Every now and then Ryo runs into some character that might not want him getting involved in their business, whether it be school bullies, the aforementioned sailors or indeed criminal hitmen. These moments are met with either a quick time event that showcases Ryo's incredible reflexes (resetting fairly swiftly if you fail them) or switching into full on beat-em up style combat, where Ryo can unleashe the moves he's already learnt at the start of the game or utilise new moves he picks up along the way. The combat is impressive, especially as it is essentially a side mechanic. Fights however aren't all that common. At its heart, Shenmue is a detective story, so a few choice words, a favour here, a special item there, will usually get you much further than a fist.
Now, the state of this re-release is a thing to behold. From the incredible late 90s menu, Shenmue is a mater-class in visually bringing a classic back to life. The graphics of Shenmue, cutting edge at the time are of course dated now, but still hold up well with that standard issue HD remaster treatment, and loading times between areas are reduced from about 15-20 seconds to 2. It's the sound that seems to let it down. The second a character opens their mouth to speak, you'll realise that Sega must be using the old voice recordings from way back when, with little to no polish on them. I understand and even admire the desire to preserve the game as close to its original release as possible, resisting the idea of recording new dialogue, but with the crisp, if somewhat retro visuals, it can be quite jarring to hear this slightly fuzzy dialogue, as if you're watching a poorly dubbed VHS. In Shenmue's defence, you get used to it quickly and if given the choice to use the original audio or re-record, I stand firmly on preserving the original voice acting. It won't ruin the experience, it's just something that stands out and maybe needs to be addressed. The other only major negative are the controls, which are still somewhat – a word I kept using to describe them – janky. You'll probably find yourself running Ryo into more than a few corners only to have to walk him back out, all the while wondering how the hell we ever played games like this. Just like the PS4 remake of Shadow of the Colossus, the retro controls are obvious but certainly not game breaking.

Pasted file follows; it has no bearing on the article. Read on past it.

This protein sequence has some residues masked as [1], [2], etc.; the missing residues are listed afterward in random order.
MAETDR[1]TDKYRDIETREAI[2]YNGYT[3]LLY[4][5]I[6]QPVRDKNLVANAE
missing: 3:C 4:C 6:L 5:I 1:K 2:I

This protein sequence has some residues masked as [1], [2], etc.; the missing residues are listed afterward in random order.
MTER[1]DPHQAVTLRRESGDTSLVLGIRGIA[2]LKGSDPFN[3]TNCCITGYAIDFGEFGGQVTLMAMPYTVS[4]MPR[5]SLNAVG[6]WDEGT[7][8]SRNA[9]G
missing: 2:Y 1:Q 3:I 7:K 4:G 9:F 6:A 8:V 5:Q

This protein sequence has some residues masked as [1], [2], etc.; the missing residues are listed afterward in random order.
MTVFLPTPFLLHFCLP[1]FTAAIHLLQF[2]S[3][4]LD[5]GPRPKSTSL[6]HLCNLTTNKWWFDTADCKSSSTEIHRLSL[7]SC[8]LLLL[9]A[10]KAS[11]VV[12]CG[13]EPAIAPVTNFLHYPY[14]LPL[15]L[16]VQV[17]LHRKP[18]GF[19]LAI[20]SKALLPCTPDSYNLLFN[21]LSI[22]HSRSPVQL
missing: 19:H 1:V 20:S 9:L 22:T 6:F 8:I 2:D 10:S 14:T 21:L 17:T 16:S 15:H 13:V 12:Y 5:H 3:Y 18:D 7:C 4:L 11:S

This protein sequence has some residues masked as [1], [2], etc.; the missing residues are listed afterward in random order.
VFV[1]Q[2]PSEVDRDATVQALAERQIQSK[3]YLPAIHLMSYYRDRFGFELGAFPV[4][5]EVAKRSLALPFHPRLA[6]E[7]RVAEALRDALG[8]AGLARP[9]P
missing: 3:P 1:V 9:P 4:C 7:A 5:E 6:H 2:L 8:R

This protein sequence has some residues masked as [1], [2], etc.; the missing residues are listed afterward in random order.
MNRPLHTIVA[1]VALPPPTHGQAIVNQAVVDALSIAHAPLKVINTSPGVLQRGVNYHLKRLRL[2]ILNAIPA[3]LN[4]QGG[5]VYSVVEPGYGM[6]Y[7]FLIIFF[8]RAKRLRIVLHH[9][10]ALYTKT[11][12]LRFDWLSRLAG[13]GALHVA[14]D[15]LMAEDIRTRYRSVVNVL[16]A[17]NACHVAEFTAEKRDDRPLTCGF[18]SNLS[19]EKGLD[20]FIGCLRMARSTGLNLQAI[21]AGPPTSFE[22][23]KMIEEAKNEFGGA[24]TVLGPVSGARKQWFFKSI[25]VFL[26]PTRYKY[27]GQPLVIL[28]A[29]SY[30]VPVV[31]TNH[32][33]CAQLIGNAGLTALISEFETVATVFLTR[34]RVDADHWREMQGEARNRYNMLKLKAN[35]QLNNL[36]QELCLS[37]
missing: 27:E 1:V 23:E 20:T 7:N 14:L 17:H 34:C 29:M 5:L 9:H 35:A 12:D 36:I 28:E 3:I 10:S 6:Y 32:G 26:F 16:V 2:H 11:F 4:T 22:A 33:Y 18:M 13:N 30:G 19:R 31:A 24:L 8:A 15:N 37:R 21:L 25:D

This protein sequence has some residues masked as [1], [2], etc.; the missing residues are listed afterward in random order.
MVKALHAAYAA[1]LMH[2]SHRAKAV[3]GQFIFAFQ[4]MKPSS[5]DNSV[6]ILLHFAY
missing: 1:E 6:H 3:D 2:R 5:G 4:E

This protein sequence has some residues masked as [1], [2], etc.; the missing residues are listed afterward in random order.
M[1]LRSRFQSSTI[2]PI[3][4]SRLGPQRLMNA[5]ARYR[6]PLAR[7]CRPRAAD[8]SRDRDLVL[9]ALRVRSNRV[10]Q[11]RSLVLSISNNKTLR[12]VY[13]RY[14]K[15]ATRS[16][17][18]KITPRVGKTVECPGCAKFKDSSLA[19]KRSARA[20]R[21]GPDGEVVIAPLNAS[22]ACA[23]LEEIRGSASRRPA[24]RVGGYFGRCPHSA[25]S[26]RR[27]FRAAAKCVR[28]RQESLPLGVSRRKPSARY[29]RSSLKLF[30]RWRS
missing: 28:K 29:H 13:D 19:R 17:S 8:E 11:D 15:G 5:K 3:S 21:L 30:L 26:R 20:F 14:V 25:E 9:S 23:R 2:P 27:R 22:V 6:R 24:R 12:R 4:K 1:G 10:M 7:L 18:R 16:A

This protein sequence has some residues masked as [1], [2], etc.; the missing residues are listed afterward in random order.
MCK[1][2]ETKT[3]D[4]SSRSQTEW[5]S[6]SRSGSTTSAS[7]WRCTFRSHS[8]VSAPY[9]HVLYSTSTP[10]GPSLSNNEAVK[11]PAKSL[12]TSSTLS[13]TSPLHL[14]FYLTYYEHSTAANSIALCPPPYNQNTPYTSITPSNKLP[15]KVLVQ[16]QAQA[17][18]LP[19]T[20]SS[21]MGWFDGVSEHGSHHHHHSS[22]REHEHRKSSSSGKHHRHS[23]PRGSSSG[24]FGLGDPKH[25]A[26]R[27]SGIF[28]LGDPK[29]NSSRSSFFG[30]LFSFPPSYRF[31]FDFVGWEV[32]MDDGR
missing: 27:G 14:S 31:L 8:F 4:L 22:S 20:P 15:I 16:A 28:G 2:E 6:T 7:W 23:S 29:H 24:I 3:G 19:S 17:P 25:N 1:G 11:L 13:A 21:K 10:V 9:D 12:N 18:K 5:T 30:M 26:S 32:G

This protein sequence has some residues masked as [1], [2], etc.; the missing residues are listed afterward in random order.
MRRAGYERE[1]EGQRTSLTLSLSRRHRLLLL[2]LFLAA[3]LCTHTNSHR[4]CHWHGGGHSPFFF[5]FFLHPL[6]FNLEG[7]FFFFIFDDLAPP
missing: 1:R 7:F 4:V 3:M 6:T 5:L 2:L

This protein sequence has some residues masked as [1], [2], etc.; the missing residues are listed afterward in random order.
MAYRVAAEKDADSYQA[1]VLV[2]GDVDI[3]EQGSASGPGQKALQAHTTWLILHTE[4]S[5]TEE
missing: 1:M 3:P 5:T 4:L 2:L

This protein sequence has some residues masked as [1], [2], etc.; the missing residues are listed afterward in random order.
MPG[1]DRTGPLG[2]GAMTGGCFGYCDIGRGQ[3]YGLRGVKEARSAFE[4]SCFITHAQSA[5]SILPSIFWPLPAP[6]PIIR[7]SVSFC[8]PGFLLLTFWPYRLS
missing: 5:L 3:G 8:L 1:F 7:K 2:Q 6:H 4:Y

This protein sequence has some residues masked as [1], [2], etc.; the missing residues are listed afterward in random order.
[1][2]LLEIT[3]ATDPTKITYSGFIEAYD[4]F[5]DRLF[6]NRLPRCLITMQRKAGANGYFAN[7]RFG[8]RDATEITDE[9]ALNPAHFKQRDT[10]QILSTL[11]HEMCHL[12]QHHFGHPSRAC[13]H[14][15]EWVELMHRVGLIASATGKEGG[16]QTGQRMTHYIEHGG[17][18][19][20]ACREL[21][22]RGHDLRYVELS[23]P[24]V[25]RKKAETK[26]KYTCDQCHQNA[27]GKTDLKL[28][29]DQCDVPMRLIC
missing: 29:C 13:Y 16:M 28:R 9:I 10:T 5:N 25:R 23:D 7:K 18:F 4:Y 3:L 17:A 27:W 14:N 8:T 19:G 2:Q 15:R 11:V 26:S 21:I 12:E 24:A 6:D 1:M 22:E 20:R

Without going into story spoiler territory, you can probably tell that Ryo's story continues beyond Shenmue given the fact that this release bundles it with the sequel. Whilst I've yet to dive into that game just yet, I have fired it up and can confirm that it appears to be a re-release of the same calibre as this one, a decent effort well worth your time. You can play Shemue 2 cold if you choose, but as Suzuki-san almost certainly intended, by loading up your completed Shemue game save data in Shenmue 2, you can carry over your progress, collectables and even money into the next chapter of the story, making it into one near-seamless adventure. This was something I wasn't able to do back when I played Shemue 2 on a completely different format, making this is a feature I am very excited to use this time round. I didn't spend all that Yen on Gachpon Capsule toys just to leave them behind in pursuit of my father's murderer.
With this re-release I am very excited to see Shemue presented to both a new generation who may never have played it before and us gamers who remember it from all those years ago. I may not have been an OG Shenmue fan, but I didn't back the third instalment for nothing. Once I've got their worth from these games, and frankly I feel £30 for both these titles is more than fair, I can't wait to finally play next chapter in Ryo's story.